Wednesday, June 23, 2010

Patagonian Honeymoon, Part II

Patagonian Icecap

After drinking our fill of Pisco sours on the estancia, and touring the glaciers and fjords, we met up with four friends from home who were hiking the Circuit in Torres del Paine National Park. The Circuit, which requires more than a week, traverses wild Patagonian backcountry, and sees relatively few visitors.

We joined our friends for the "W", along the "front" of the Paine massif, where you can hike from lodge to lodge, sleeping in comfort. We didn't need to carry sleeping bags, tent, stove, or food. At the refugios, we got hot showers and hot meals at the end of the day. We were even able to order glasses of Chilean wine - or Pisco sours - for a civilized toast at the end of each day. When we set out the next morning, the lodge staff provided a packed lunch - sandwich, fruit, chips, drink, cookie - for the next days' hike. This was luxury backpacking! Meanwhile, our hardcore friends were camped out in the incessant Patagonia wind, heating up freeze dried food with their tiny gas stoves.

A rare moment of sun outside Lodge Paine Grande

At most of the refugios, we stayed in bunk rooms with four to six other people - not exactly the most romantic honeymoon setting! However, in addition to the bunk rooms, Refugio Los Cuernos had several small private cabins, with views of milky blue Lago Nordenskjöld below, and, through a skylight, the jagged Cuernos (horns) del Paine, above.

Even better, though, was the open-air wood fired hottub. After four hours of stoking the fire, the water was finally warm. On one of the few clear nights, we luxuriated under the stars, letting the heat soak exhaustion out of our muscles.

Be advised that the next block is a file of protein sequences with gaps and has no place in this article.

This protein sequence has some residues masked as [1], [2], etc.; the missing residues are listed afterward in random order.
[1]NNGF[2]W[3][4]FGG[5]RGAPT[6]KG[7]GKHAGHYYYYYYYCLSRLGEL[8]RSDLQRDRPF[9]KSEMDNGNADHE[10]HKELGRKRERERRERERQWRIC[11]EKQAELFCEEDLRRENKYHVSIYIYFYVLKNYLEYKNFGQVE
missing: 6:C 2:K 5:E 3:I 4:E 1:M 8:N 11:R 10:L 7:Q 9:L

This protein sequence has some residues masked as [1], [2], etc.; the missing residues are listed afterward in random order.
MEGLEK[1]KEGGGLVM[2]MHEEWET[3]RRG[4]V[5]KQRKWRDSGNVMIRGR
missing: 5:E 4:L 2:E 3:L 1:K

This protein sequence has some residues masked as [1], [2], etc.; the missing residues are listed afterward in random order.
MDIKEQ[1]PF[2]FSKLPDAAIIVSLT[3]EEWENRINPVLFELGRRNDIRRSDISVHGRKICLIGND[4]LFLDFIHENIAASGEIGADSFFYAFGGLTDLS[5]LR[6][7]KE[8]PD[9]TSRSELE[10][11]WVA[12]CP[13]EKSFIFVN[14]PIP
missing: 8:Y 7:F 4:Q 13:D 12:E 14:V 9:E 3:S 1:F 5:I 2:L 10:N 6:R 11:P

views of Los Cuernos from Valle Frances

On the final day of the hike, Eric and I rose at 4:00 am to climb a few thousand feet to the top of the ridge, where we could watch the sun illuminate the park's namesake Torres. The images of these iconic peaks had seered in my mind from the mountaineering literature that I consumed voraciously during college and after - stories of rock and ice, early starts, howling winds, and harrowing ascents.

Though Eric and I have nowhere near the technical skill - or, after experiencing the atrocious Patagonian weather, the desire - to climb these peaks, they remained lodged in my mind as one of the Natural Wonders of the World, like Half Dome or the Everest region, that I simply had to see.

The view did not disappoint. After bearing with weather that changed on a whim, even in the austral summer, from clouds to rain, to wind, to sleet, to wind, to snow, to clouds, to sun, to rain, during our two weeks in Patagonia, we were suddenly blessed with a brief respite of sun.*

The golden beams graced the Towers right at sunrise...
... just before another snow storm blew in.

*Being near Antarctica, Patagonia is reknowned for some of the worst weather on the planet. The winds are so strong that some town plazas and sidewalks have ropes for people to grab to avoid being blown into the streets.


LPC said...

These photos are just beautiful. I put the link out on Twitter. More people should see them.

elizabeth said...

aw, thanks, LPC! xo

Stephanie said...

I linked to this on my post about the W -- hope that's okay!

elizabeth said...

@ Stephanie: awesome! I didn't know about your blog - great trip report! I added a link, too.